suburbs become exurbs. Past Grantsburg, as the houses push further apart until they disappear into open fields and pine groves. Past Pine City, past the crazy farmer whose hand-painted billboards of dogs pissing on the French, Mexican, and United Nations flags jut like ignorant totems from his fence-line.
Take the exit for Hinckley. Turn right—you are now headed east on Fire Monument Road; State Highway 48; Pine County, Minnesota. Just after the Tobies Restaurant/Bakery complex and the gas station and Hardees/Burger King/Dairy Queen/Taco Bell fast-food mini-mall that barnacles this freeway exit, you drive past the Rose Hill Cemetery on the right. Your father’s father is buried there. Next is another cemetery on the left, the Lutheran Memorial Cemetery, dominated by the giant obelisk monument to the 418 people killed in the Great Hinckley Fire of 1894, during which scattered fires, smoldering through that drought-ridden summer, united into a firestorm that reached 1000 degrees and reduced 420 square miles to cinder. It was the second-deadliest fire in Minnesota history—and it was this fire that turned the pine forests into the farmland that your great-grandfathers settled.
Now, pass the Ford Dealership on the right—the first sign Hinckley’s transformation two decades ago from a sleepy little town of 980 residents to the Vegas of Minnesota. Atlantic City? Well, maybe the Laughlin of Minnesota.
Now pass Lady Luck Drive—the entrance to the Grand Casino Hinckley R.V. Lot. This is where your father stays when he makes his semi-annual R.V. excursions down from Alaska to the lower Forty-Eight. Past Grand Casino Hinckley, bane of your country relatives’ existence, the weekend casino searchlights strafing the formerly dark, peaceful night skies, Hinckley’s sleepy Main Street now pocked with pawnshops.
Directly across Highway 48 from Grand Casino Hinckley is First Presbyterian Church, built after Grand Casino Hinckley, perhaps to lure broken gamblers to The Lord, where in 2007 you delivered the eulogy for your mother’s mother.
Past the God and gambling complex the sprawl dies back, aspen and pine trees crowd up to the edge of the road, filtering the sunlight in mesmerizing, strobe shadows across the two-lane highway. A mile further, to your left, the road to an uncle’s former home, a log cabin house with an open great room and stone fireplace. The Thanksgivings of 1984 through 1986 were held here, where you and your fellow city cousin became once-a-year, teenage pool sharks, leaning over the table in the basement.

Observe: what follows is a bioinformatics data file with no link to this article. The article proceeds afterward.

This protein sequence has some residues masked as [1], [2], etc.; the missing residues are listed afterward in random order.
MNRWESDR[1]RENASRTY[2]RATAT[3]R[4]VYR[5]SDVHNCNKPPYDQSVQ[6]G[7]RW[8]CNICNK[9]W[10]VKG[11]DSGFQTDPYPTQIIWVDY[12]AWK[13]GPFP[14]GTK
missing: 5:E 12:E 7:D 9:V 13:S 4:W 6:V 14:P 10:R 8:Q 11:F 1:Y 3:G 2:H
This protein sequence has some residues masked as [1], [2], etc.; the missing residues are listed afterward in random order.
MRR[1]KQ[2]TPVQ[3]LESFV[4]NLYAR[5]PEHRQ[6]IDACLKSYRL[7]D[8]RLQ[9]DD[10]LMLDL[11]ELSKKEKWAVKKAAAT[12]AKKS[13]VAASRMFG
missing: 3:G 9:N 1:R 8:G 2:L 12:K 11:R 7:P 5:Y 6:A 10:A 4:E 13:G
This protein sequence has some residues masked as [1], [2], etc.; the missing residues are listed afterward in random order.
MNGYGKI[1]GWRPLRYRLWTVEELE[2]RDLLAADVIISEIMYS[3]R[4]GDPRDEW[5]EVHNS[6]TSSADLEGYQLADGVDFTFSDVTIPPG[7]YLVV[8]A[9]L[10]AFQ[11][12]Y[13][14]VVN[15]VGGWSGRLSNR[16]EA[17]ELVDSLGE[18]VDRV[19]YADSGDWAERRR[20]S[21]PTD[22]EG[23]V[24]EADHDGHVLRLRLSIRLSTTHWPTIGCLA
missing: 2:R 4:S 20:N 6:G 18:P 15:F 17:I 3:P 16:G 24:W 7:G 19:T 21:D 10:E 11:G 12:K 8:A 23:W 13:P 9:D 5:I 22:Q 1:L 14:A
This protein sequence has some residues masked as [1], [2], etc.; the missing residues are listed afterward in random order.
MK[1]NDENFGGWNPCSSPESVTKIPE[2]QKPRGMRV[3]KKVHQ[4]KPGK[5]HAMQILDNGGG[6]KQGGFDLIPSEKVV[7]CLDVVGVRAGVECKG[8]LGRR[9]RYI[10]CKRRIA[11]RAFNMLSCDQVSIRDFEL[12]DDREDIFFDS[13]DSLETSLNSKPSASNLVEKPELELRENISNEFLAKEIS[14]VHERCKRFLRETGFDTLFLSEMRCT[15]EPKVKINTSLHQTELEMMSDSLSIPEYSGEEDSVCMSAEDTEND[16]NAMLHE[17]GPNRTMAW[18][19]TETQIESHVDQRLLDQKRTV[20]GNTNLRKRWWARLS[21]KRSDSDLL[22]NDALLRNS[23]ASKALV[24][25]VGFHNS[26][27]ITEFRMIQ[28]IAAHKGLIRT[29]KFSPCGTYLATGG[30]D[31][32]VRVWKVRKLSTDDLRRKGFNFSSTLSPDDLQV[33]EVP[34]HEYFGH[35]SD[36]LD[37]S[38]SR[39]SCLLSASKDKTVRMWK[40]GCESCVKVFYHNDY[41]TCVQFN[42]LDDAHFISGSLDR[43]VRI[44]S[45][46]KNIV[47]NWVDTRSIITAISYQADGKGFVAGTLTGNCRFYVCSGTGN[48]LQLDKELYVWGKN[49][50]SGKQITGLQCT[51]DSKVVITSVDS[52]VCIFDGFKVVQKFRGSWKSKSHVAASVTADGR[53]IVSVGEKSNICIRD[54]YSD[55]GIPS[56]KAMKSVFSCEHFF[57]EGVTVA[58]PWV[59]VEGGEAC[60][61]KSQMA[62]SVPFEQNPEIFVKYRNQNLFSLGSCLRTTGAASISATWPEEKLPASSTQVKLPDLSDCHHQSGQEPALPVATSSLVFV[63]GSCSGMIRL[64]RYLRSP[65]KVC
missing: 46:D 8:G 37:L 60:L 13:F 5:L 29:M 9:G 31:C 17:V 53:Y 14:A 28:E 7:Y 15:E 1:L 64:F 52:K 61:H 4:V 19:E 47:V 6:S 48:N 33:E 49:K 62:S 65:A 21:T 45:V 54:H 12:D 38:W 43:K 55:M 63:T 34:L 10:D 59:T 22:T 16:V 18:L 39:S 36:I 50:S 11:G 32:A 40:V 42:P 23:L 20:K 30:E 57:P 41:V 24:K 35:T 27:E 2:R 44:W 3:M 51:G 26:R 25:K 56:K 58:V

Now, pass a turnoff on the right, the entrance to the former home of a dead aunt, gone three years now from this well-manicured swath cut out of the woods, anchored in the center by her doublewide trailer. Now, second driveway after that – your aunt’s former homestead – a dairy farm now run by her son, the place where your city cousin’s dog was shot after he’d been given away to this country uncle.
Now, on the left, a wide clearing, a field of clover, the plot of land your father’s father farmed after your father rejected – via letter from boot camp in 1968 – the original family homestead. Your grandfather sold his ancestral farm and then leased this lesser land, moving a singlewide trailer onto it after burning your father’s possessions and telling him he had nothing to come home for. This sad little trailer of your childhood visits, choking on the smoky air as your evil step-grandmother coughed and wheezed her way through three packs a day. The single-wide burned to the ground in 2006, eighteen years past the expiration date, fifteen years after your grandfather’s death, fifteen years after your step-grandmother’s children looted the place upon hearing of his passing, stealing your one promised inheritance: a Japanese officer’s sword your grandfather returned with from the Pacific. Your grandfather’s corrugated steel garage still stands.